World-first research into the Black-throated finch has found populations of the bird are thriving at Bravus Mining and Resources’ Carmichael mine.
Bravus Mining and Resources has used the latest findings from three years of expert on-the-ground science to update its Black-throated Finch Management Plan, which is one of many State and Commonwealth regulatory documents that form the operation’s rigorous environmental approvals.
The number of habitat condition monitoring sites has more than doubled to 40 under the revised Management Plan, and the research ecologists will add motion-sensing cameras at water troughs and at small water bodies to the cutting-edge bioacoustics and automated radio telemetry tech already in use.
The time researchers spend watching water sources have also been amended to 9am-midday after results showed that was when the vast majority of birds were coming to drink. The team will now use the earlier hours of the day – when the birds are foraging for grass seed – to gather extra behavioural data that is used to inform land management activities.
The updates to the Management Plan were made in consultation with the Queensland Department of Environment and Science, and with feedback from the Black-throated Finch Recovery Team.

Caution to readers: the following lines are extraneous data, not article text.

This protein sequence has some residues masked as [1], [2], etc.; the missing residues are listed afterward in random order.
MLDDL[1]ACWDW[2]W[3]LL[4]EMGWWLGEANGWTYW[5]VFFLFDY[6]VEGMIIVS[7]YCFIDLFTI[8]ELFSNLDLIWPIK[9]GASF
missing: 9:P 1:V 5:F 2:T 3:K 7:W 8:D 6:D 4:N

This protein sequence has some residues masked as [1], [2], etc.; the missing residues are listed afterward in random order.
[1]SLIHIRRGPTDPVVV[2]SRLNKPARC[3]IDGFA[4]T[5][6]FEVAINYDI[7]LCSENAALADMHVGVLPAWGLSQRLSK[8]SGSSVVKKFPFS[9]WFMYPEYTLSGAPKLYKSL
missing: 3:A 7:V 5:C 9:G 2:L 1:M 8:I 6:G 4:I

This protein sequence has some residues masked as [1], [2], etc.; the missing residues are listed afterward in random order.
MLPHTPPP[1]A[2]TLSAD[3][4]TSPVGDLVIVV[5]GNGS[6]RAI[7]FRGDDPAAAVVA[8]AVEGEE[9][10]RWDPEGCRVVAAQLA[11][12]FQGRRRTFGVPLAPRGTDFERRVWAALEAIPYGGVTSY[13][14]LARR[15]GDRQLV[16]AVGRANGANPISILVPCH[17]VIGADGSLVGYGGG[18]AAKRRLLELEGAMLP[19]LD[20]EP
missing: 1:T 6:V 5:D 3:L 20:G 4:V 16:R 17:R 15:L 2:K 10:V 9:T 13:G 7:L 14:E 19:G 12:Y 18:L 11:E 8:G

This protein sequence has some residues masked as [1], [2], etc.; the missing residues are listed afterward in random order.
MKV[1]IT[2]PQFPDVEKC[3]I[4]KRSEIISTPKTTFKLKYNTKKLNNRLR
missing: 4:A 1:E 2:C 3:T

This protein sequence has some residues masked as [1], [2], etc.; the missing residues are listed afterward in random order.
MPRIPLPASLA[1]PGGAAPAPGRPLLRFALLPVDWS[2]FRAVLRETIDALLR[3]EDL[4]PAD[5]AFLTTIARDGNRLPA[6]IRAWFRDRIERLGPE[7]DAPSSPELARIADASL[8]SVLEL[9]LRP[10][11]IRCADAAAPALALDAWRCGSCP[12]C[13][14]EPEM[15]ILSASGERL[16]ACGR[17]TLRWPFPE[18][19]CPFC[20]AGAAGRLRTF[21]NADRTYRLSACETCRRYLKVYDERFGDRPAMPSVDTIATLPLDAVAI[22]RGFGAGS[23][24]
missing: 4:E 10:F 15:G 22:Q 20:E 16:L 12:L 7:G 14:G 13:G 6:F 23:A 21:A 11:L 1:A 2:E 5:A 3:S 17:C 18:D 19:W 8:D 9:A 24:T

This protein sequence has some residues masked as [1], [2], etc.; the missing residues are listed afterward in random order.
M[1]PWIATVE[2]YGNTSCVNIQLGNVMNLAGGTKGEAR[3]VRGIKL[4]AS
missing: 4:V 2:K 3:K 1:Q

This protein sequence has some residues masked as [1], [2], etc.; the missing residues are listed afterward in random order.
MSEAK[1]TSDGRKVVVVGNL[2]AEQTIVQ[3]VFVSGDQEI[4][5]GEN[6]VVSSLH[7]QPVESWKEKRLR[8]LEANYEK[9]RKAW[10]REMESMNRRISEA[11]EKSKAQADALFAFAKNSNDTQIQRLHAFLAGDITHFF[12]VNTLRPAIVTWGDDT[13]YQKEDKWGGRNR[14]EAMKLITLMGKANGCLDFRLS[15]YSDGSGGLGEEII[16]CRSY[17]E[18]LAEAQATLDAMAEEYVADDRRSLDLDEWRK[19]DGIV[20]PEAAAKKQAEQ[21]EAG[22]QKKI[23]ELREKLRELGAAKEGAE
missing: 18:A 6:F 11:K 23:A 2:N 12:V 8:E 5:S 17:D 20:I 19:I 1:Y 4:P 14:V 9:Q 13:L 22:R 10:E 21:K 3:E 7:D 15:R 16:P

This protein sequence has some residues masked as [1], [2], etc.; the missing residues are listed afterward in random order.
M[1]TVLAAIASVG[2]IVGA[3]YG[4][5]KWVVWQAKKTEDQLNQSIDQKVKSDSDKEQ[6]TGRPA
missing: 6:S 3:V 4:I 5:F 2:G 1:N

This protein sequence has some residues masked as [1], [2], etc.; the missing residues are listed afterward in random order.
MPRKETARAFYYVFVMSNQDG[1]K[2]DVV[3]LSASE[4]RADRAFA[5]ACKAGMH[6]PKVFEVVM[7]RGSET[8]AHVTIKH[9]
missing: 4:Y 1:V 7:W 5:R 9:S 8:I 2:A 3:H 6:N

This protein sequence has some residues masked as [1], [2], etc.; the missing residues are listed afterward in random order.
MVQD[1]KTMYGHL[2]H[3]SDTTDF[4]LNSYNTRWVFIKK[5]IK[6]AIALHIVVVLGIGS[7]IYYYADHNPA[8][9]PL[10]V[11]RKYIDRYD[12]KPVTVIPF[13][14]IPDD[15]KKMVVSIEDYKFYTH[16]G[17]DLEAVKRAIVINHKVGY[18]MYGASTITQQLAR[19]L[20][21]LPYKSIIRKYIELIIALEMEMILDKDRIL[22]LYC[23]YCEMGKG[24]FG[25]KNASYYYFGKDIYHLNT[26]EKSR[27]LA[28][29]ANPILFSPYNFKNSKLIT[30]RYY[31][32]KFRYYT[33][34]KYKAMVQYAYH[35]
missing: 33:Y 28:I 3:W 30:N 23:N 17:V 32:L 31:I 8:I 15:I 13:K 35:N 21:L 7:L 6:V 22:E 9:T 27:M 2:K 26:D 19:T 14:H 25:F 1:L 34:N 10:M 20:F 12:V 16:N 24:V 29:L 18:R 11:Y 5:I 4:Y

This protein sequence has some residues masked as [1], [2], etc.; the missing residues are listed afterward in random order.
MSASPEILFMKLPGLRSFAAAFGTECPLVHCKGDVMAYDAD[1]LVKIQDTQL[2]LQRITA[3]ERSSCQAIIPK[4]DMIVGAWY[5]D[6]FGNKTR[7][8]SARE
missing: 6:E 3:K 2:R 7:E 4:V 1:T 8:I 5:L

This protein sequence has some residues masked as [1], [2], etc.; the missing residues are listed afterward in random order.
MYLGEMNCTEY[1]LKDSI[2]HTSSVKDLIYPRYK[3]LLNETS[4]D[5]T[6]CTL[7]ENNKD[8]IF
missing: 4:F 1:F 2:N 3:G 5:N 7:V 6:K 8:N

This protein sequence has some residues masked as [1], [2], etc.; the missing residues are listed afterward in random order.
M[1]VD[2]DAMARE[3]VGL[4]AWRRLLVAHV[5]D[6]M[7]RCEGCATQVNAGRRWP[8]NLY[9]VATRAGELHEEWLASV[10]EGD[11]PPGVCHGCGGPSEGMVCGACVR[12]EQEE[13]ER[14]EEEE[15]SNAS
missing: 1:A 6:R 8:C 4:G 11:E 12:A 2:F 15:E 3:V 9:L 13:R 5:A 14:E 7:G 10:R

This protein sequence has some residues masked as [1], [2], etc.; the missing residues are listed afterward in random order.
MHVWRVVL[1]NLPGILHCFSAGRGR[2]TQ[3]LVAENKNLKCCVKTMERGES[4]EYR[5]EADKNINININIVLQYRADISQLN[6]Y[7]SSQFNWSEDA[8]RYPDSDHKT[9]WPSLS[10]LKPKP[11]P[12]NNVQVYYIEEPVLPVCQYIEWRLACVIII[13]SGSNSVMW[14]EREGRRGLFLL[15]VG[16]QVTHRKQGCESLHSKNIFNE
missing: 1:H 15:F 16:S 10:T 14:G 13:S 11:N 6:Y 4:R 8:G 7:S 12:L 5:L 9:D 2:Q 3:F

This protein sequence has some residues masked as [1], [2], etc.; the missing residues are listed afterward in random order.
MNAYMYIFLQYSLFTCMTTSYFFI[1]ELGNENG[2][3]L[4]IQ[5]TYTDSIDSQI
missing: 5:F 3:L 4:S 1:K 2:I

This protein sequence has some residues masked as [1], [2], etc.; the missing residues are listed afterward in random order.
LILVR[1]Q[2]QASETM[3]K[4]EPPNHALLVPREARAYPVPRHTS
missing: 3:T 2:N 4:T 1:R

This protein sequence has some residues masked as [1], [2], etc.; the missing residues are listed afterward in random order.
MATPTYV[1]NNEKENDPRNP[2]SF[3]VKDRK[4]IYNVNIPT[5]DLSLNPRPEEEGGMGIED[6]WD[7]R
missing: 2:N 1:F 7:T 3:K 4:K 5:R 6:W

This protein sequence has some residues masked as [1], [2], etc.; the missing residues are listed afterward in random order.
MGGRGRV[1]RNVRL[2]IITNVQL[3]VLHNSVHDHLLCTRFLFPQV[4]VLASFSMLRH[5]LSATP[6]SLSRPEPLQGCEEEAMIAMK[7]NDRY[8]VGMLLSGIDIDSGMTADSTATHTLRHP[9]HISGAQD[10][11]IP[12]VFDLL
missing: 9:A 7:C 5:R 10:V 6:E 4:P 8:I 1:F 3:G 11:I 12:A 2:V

In all, the amendments build on the thousands of hours Bravus Mining and Resources has spent monitoring the species within the non-mined areas of the company’s leases and 33,000-hectare conservation area over a total of 12 years.
Bravus Mining and Resources Chief Operating Officer Mick Crowe said the data collected to date from 449 individual birds fitted with a radio transmitter or uniquely identifiable coloured band showed the populations of finches local to the mine were doing well.
“The Carmichael mine has some of the strictest environmental conditions of any resources project in Australia’s history,” Mr Crowe said.
“As part of those conditions we developed a targeted Management Plan to protect local Black-throated finches and their habitat, and the research we’ve done over many years now shows those plans are working and the finches are thriving. “Importantly, the work we’re doing is also unlocking new scientific understanding about the species that the Queensland Government and others can use to improve management of finch populations elsewhere in the State